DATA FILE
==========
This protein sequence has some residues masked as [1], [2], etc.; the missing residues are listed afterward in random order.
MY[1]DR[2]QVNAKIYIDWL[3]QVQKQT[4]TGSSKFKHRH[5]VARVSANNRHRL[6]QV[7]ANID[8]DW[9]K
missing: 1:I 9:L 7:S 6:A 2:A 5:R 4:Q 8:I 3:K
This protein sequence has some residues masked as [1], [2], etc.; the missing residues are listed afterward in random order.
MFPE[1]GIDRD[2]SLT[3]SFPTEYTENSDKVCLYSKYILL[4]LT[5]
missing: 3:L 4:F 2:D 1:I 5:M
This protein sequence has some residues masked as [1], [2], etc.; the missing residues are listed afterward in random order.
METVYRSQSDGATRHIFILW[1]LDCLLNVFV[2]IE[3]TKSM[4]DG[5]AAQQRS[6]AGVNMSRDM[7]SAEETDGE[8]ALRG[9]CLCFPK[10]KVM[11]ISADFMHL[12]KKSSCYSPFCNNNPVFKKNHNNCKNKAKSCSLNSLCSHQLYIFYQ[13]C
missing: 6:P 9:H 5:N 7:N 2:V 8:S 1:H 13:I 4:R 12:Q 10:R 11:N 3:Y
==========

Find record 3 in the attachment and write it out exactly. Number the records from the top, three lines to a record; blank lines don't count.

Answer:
This protein sequence has some residues masked as [1], [2], etc.; the missing residues are listed afterward in random order.
METVYRSQSDGATRHIFILW[1]LDCLLNVFV[2]IE[3]TKSM[4]DG[5]AAQQRS[6]AGVNMSRDM[7]SAEETDGE[8]ALRG[9]CLCFPK[10]KVM[11]ISADFMHL[12]KKSSCYSPFCNNNPVFKKNHNNCKNKAKSCSLNSLCSHQLYIFYQ[13]C
missing: 6:P 9:H 5:N 7:N 2:V 8:S 1:H 13:I 4:R 12:Q 10:R 11:N 3:Y